Archaeological Investigations on the Crimean littoral of the Sea of Azov

During the 2006–2009 digging seasons investigations on the Crimean littoral of the Sea of Azov were carried out at several sites.
The completion of the exploration of the estate complex known as Generalskoye Zapadnoye (south-western slope), dated to the second half of the 4th – first third of the 3rd century BC, marks the end of the long-term research into the so-called royal chora of the Bosporus in the Eastern Crimea. Building remains uncovered here underwent at least three reconstructions: three primarily separate blocks of household structures were lilnked togther at some time, comprising a single complex. The buildings were grouped around two paved courtyards and had tiled roofs. A relatively high level of building skills is to be obaserved not only regarding the layout of constructions and the quality of masonry, but also regarding the presence of gates, altars, drains and storm-water inlets. Among the finds made at the site there were amphorae and tile stamps, coins, graffiti and fragments of both black-glaze and table ware.
Two terrace quatres erected in the second half of the 1st century BC have been examined at the settlement of Polyanka. Spacious single-chamber buildings with stoves and “chests” built of flat stones had small paved courtyards adjacent to them providing access to the streets. In the West the settlement was bordered by a defensive wall and in the East by the steep slope of a rocky hill. The inner side of the defensive wall was abutted by a small winery dating from the final stage of the settlement’s existence and containing a wine-pressing platform with a stone counter-weight and at least one cistern. From the small range of finds that came from inside the rooms and courtyards it is worth mentioning the lid of a bronze jug or an oinochoe with the small figure of a dolphin on the top, Bosporan coins, ampohorae stamps, stone weights of varying sizes, hand-moulded censers. The most extensive group consisted of fragments of amphorae and hand-moulded vessels.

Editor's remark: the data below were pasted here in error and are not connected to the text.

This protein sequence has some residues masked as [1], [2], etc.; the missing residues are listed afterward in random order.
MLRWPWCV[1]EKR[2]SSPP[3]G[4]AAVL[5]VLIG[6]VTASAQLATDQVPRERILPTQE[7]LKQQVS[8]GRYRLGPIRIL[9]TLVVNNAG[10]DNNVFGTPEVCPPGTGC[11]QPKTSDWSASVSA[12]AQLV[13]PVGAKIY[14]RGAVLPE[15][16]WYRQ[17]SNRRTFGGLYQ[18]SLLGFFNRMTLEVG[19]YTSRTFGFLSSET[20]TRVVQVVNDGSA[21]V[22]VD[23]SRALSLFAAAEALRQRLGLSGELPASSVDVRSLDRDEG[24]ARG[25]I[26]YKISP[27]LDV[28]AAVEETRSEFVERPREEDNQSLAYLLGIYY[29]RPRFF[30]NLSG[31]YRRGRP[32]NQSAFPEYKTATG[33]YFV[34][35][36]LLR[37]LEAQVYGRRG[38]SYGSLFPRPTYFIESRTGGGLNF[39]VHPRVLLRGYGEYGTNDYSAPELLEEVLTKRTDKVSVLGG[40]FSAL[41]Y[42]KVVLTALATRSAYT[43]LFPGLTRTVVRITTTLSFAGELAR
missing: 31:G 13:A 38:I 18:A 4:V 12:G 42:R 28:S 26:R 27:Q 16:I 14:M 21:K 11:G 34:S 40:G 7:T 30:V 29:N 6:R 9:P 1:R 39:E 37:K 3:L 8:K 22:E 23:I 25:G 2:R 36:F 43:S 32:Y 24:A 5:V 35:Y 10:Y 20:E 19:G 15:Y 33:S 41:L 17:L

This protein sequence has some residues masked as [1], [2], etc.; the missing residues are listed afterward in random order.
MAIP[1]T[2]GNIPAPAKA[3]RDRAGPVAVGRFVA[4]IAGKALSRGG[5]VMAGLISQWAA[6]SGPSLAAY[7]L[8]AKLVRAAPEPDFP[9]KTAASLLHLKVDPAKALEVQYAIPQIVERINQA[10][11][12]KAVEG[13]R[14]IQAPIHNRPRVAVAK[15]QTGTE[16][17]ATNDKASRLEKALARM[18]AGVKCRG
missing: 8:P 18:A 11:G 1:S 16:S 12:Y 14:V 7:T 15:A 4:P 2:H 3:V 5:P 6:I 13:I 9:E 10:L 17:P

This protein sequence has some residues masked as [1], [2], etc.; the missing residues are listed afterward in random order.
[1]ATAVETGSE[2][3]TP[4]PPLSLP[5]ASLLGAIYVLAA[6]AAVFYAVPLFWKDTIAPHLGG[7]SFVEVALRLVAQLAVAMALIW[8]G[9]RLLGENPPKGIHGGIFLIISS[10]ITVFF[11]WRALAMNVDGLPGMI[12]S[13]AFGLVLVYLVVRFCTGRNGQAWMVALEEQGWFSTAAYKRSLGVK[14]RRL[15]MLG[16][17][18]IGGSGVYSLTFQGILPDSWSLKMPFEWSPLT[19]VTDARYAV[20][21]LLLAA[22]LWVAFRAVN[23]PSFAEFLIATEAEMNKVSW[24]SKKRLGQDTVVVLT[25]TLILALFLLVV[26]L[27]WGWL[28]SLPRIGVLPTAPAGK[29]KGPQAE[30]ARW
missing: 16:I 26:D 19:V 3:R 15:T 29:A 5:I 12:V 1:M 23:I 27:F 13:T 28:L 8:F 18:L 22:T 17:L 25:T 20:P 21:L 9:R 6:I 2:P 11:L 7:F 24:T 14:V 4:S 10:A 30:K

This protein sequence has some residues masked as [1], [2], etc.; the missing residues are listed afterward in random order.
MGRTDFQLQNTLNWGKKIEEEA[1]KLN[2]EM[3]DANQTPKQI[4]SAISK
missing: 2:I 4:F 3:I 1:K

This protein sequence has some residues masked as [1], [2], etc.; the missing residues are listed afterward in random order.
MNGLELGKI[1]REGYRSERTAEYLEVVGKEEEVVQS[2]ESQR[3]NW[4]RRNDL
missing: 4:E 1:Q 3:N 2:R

Levels dating from the late-3rd – 2nd centuries BC were also studied over the whole territory of the site: these were concentrated in particular in the vicinity of the coastal cinder heap and on the foothill in the East. Building remains of this period have not yet been found. The layer of ash and rubbish contained an abundance of amphora fragments including more than 100 stamps. Sherds of plain, brown-slip pottery, “Megarian” bowls and hand-moulded vessels, rare copper coins, arrow-heads, fragments of terracotta figurines, bone needles and numerous animal bones have also come to light.
A fully investigated tomb on the Mysyr Plateau consists of a vault constructed from dressed flat rectangular slabs of limestone with a low burial-mound above it. In the tomb were found 12 relatively well-preserved skeletons buried in cist-like coffins and several heaps of bones. Analysis of the anthropological material has shown that at least 52 individuals, both adults and children, had been buried in the tomb. The grave goods — beads, coins, lamps, fibulae, unguentaria, table ware and so on — date mainly from the 2nd–4th centuries AD.
On Cape Bezymyannyi an unusual construction, supposedly a coastal fortification of the 3rd – early-2nd century BC, has also been fully excavated. On its western slope the base of a strong defensive wall 2.8 m wide has survived, as well as the walls of several structures arranged on two terraces.
At the settlement of Krutoi Bereg (Steep Shore) dating from the late 4th to early-2nd century BC a section of a defensive wall, some rooms abutting on its north side and several pits have been discovered. The investigations have made it possible to specify more precisely the previously accepted chronology of the site.
Thus the new materials have shed more light on one of the most “obscure” periods in the history of the chora of the European Bosporus.

A.A. Maslennikov, A.A. Suprenkov and A.V. Koval’chuk

Digital publication